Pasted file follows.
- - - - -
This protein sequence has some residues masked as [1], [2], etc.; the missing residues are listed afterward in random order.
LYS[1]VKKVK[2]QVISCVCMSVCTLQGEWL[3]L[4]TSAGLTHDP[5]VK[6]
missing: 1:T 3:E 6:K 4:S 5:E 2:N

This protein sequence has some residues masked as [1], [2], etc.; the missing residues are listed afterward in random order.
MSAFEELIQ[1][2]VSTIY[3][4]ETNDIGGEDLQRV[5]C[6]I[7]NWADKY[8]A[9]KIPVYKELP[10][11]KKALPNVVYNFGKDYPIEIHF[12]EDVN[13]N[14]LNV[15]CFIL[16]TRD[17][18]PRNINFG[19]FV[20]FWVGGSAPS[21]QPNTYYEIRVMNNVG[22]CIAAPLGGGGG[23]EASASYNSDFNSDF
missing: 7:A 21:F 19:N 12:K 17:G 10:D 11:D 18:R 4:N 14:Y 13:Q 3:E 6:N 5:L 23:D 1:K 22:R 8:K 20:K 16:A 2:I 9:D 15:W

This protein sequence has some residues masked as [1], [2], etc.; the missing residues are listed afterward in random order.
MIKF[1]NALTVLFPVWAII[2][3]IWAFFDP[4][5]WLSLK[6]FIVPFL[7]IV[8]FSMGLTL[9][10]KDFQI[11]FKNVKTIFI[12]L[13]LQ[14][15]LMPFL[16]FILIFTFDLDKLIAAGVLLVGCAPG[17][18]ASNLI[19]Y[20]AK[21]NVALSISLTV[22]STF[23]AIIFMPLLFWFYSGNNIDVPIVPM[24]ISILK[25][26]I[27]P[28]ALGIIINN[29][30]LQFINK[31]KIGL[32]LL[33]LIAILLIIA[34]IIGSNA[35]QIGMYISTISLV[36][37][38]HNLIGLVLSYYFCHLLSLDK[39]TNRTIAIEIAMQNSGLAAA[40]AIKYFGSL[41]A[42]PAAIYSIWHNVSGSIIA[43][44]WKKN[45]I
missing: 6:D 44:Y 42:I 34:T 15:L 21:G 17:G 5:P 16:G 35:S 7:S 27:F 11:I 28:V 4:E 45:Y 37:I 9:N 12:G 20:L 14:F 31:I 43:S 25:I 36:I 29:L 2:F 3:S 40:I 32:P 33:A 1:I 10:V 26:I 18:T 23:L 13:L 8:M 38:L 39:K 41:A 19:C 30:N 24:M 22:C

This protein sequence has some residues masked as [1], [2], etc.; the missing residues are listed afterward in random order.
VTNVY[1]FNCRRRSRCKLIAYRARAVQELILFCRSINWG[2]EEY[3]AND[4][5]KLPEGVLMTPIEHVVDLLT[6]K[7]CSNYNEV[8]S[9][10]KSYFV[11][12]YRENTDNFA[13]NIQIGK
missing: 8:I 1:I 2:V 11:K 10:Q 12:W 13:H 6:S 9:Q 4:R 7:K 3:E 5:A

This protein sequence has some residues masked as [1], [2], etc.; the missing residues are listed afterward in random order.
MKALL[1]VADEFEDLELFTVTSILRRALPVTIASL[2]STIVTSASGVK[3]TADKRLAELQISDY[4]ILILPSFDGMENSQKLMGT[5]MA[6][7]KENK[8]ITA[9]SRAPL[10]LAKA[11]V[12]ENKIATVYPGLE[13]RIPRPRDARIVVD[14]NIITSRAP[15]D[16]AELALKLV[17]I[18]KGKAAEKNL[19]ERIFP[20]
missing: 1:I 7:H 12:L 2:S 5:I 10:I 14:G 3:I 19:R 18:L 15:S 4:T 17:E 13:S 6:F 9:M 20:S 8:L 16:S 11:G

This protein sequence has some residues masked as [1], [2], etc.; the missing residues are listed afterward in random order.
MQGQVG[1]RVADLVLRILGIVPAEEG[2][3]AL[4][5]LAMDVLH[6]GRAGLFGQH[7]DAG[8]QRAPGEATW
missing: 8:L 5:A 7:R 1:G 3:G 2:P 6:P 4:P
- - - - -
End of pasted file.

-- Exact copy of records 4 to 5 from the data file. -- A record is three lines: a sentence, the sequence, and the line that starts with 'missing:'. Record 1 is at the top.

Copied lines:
This protein sequence has some residues masked as [1], [2], etc.; the missing residues are listed afterward in random order.
VTNVY[1]FNCRRRSRCKLIAYRARAVQELILFCRSINWG[2]EEY[3]AND[4][5]KLPEGVLMTPIEHVVDLLT[6]K[7]CSNYNEV[8]S[9][10]KSYFV[11][12]YRENTDNFA[13]NIQIGK
missing: 8:I 1:I 2:V 11:K 10:Q 12:W 13:H 6:S 9:Q 4:R 7:K 3:E 5:A

This protein sequence has some residues masked as [1], [2], etc.; the missing residues are listed afterward in random order.
MKALL[1]VADEFEDLELFTVTSILRRALPVTIASL[2]STIVTSASGVK[3]TADKRLAELQISDY[4]ILILPSFDGMENSQKLMGT[5]MA[6][7]KENK[8]ITA[9]SRAPL[10]LAKA[11]V[12]ENKIATVYPGLE[13]RIPRPRDARIVVD[14]NIITSRAP[15]D[16]AELALKLV[17]I[18]KGKAAEKNL[19]ERIFP[20]
missing: 1:I 7:H 12:L 2:S 5:I 10:I 14:G 3:I 19:R 18:L 15:S 4:T 17:E 13:S 6:F 9:M 20:S 8:L 16:S 11:G